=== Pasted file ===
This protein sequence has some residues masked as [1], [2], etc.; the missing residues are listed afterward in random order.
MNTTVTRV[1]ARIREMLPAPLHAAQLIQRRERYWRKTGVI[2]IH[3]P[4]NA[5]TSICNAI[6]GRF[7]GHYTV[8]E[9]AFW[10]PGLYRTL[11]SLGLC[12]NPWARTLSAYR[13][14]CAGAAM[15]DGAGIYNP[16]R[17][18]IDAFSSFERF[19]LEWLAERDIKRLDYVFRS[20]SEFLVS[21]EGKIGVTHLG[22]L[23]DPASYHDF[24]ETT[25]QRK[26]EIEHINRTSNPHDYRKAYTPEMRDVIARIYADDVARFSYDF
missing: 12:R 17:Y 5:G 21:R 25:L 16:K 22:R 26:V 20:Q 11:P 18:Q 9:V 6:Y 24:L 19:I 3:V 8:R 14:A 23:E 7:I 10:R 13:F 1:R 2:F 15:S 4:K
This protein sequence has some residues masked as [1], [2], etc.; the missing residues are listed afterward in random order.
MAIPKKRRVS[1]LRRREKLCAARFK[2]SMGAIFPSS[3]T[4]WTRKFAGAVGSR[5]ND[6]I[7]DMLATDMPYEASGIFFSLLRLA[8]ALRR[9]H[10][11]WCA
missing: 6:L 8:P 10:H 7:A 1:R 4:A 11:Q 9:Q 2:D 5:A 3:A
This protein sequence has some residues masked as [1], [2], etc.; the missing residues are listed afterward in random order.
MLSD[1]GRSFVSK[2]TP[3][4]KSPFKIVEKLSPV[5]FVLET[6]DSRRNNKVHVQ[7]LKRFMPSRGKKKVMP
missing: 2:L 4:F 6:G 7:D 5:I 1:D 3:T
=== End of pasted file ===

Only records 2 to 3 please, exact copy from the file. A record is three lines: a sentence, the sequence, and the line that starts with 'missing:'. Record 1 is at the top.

This protein sequence has some residues masked as [1], [2], etc.; the missing residues are listed afterward in random order.
MAIPKKRRVS[1]LRRREKLCAARFK[2]SMGAIFPSS[3]T[4]WTRKFAGAVGSR[5]ND[6]I[7]DMLATDMPYEASGIFFSLLRLA[8]ALRR[9]H[10][11]WCA
missing: 6:L 8:P 10:H 7:A 1:R 4:A 11:Q 9:Q 2:D 5:A 3:A
This protein sequence has some residues masked as [1], [2], etc.; the missing residues are listed afterward in random order.
MLSD[1]GRSFVSK[2]TP[3][4]KSPFKIVEKLSPV[5]FVLET[6]DSRRNNKVHVQ[7]LKRFMPSRGKKKVMP
missing: 2:L 4:F 6:G 7:D 5:I 1:D 3:T